Miss Peregrine’s Home for Peculiar Children magical film, directed by Tim Burton, featuring Jake (Asa Butterfield), a young boy who discovers the fantastical world of ‘peculiarities’ through his grandfather’s old letters and stories. Set in a time loop on 3rd September 1940, the audience is thrown into wartime Britain in Cairnholm Island. The circularity of being stuck in this period is interesting because the viewer gains real insight into what life was like in the midst of war. This is not only a journey of self-discovery for Jake, but also an encounter with a surreal and mystical fantasy world populated by children with different powers: invisibility, controlling air, extreme strength and exhaling bees. Not long after meeting these children, Jake finds himself involved in a sinister plot to battle the villains who hope to kill these peculiarities.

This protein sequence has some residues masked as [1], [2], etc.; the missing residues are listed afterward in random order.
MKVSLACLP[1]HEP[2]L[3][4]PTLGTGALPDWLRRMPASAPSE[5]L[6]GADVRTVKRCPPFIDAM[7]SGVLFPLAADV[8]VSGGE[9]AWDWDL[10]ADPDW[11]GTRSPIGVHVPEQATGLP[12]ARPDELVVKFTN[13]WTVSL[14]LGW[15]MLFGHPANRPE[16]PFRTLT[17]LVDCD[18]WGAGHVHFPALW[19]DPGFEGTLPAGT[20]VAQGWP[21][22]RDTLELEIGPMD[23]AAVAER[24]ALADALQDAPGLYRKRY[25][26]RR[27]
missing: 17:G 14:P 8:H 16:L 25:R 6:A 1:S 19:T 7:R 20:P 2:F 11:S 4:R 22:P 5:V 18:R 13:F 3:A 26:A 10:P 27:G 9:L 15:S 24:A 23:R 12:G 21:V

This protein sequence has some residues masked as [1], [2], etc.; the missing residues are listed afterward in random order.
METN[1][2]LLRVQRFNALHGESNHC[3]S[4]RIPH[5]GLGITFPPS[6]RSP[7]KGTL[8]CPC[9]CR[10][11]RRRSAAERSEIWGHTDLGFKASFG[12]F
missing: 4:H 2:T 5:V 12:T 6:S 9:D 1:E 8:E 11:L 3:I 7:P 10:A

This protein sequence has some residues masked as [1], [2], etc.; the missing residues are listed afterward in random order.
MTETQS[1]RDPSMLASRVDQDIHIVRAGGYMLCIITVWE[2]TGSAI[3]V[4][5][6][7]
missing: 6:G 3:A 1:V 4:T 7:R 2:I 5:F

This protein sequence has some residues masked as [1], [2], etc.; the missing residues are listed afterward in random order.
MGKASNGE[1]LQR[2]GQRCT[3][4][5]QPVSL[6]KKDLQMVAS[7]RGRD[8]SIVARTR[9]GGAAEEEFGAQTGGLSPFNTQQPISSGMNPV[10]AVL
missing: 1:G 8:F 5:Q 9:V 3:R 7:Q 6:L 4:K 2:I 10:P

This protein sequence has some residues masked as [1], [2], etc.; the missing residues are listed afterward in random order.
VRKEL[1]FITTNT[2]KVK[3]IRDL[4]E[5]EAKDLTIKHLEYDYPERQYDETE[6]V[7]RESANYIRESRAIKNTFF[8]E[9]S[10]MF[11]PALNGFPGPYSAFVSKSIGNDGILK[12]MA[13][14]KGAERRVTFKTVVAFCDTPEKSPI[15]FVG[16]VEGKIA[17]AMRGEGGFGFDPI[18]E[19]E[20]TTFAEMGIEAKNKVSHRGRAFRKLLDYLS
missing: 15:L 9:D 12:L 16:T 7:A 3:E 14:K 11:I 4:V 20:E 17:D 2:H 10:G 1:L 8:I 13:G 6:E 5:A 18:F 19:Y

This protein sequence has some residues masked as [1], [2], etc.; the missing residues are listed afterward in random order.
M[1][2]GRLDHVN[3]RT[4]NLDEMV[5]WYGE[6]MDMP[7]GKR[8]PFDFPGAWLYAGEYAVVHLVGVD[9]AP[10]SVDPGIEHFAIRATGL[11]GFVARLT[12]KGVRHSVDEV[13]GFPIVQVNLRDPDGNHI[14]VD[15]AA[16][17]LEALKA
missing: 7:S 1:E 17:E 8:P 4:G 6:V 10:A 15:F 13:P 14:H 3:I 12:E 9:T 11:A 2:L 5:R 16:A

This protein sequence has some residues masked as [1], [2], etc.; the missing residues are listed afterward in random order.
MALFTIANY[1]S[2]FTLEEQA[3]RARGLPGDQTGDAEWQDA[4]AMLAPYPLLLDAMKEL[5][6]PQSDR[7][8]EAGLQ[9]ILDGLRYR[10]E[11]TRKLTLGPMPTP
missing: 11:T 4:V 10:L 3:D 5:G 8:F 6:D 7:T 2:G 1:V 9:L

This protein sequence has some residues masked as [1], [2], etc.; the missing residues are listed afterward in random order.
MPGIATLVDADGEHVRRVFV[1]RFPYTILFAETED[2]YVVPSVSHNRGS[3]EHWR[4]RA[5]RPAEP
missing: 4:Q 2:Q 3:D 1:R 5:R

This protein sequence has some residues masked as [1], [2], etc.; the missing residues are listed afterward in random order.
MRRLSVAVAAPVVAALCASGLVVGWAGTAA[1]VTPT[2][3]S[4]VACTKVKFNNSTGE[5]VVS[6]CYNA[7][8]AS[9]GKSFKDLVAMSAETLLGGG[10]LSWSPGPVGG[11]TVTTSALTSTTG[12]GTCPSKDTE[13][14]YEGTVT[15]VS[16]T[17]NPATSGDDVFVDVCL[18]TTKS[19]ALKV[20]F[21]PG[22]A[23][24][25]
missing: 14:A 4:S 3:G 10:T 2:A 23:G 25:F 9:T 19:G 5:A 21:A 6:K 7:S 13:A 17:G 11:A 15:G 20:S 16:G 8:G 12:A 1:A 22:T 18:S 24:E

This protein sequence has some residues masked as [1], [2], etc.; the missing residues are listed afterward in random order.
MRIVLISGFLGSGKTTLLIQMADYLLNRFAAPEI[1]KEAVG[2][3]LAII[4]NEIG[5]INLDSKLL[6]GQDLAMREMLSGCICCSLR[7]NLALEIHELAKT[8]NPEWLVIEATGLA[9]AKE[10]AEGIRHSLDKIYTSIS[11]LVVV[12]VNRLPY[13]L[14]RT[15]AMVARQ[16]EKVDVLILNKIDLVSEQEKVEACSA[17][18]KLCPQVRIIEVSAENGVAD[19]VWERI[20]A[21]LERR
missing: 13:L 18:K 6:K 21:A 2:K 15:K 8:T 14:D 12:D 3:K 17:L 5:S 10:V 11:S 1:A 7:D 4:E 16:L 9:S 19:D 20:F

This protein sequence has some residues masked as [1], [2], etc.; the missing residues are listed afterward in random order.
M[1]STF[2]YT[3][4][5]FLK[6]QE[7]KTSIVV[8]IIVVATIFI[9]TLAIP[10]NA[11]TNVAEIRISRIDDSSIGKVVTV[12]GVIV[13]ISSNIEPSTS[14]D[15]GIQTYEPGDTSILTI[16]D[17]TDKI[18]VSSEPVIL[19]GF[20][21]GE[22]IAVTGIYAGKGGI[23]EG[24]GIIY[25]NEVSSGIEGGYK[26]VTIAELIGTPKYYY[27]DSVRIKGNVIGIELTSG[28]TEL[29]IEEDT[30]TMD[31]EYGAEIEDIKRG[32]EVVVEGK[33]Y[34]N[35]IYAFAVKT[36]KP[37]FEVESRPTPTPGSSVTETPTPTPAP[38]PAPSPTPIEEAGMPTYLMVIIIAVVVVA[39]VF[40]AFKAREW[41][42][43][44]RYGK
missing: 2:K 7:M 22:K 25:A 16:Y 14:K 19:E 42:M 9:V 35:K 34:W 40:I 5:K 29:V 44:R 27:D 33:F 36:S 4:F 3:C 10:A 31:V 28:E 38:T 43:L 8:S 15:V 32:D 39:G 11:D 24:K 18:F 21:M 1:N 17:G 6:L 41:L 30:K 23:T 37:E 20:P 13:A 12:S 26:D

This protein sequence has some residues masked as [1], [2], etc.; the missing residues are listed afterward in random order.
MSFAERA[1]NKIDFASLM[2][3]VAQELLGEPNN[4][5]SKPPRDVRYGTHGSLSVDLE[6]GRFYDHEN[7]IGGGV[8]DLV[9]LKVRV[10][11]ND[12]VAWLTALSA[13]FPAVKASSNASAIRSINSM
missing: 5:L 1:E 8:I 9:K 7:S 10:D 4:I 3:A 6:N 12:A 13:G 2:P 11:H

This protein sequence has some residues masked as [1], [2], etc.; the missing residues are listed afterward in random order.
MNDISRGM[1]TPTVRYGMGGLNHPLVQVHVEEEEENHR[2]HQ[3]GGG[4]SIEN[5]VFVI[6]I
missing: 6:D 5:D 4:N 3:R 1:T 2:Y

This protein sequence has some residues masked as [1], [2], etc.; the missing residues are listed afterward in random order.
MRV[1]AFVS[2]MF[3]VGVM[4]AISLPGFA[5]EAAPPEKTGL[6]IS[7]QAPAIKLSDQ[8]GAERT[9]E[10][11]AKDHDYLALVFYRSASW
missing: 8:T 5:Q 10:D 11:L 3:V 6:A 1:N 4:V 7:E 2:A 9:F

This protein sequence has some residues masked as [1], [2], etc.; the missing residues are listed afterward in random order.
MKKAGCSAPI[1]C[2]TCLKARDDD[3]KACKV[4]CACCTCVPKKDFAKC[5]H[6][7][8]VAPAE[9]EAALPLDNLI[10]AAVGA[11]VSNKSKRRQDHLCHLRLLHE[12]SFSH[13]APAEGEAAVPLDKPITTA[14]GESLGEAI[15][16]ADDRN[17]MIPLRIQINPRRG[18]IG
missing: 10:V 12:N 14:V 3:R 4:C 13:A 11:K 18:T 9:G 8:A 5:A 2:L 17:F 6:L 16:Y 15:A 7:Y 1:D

The movie succeeds as an aesthetic spectacle for viewers as its visual effects are stunning, specifically when demonstrating all of the children’s magical abilities. Emma Bloom perfectly embodies the unusual but powerful supernatural ability: she floats and has to wear heavy lead boots to keep her secured to the ground. One of the most memorable moments of the film depicts Jake holding Emma on a rope as she puts a squirrel back into the tree as part of her daily routine. The blossoming romance between Jake and Emma is especially exciting, with the subtle flirtations and intimate moments gradually building as the narrative continues.
The ending takes the audience into the middle of the action as Jake and his entourage of peculiarities fight the villains who want to consume their eyes. This is an extraordinary story of friendship and engaging sentimentality shown between Jake’s grandfather and Miss Peregrine as we are literally taken back in time to save the present and re discover the past.